Policy-induced technology adoption: Evidence from the U.S. lead phasedown


Journal Article

Theory suggests that economic instruments, such as pollution taxes or tradable permits, can provide more efficient technology adoption incentives than conventional regulatory standards. We explore this issue for an important industry undergoing dramatic decreases in allowed pollution - the U.S. petroleum industry's phasedown of lead in gasoline. Using a duration model applied to a panel of refineries from 1971-1995, we find that the pattern of technology adoption is consistent with an economic response to market incentives, plant characteristics, and alternative policies. Importantly, evidence suggests that the tradable permit system used during the phasedown provided incentives for more efficient technology adoption decisions.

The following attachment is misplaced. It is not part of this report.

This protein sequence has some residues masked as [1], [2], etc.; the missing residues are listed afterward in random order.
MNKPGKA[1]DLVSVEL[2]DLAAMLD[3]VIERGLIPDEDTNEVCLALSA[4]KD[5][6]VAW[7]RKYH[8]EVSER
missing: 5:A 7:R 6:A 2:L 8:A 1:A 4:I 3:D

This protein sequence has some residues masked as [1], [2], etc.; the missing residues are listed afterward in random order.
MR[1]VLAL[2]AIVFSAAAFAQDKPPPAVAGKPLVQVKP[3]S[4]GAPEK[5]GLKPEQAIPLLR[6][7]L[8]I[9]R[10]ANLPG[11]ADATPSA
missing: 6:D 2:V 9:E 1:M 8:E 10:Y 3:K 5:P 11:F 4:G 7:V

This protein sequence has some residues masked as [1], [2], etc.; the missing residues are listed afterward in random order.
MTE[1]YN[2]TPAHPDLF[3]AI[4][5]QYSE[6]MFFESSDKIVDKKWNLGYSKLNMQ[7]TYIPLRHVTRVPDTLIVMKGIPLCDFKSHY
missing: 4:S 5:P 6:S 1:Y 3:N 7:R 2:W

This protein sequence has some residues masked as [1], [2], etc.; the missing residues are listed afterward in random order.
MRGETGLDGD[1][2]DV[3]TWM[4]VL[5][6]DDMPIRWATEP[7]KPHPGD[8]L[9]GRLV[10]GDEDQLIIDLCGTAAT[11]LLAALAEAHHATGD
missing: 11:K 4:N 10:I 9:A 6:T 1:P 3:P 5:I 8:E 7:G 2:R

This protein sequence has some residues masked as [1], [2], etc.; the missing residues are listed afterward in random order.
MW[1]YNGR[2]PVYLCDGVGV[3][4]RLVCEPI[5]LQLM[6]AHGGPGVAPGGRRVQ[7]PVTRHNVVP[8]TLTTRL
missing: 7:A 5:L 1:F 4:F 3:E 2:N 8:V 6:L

Full Text

Duke Authors

Cited Authors

  • Kerr, S; Newell, RG

Published Date

  • January 1, 2003

Published In

Volume / Issue

  • 51 / 3

Start / End Page

  • 317 - 343

International Standard Serial Number (ISSN)

  • 0022-1821

Digital Object Identifier (DOI)

  • 10.1111/1467-6451.00203

Citation Source

  • Scopus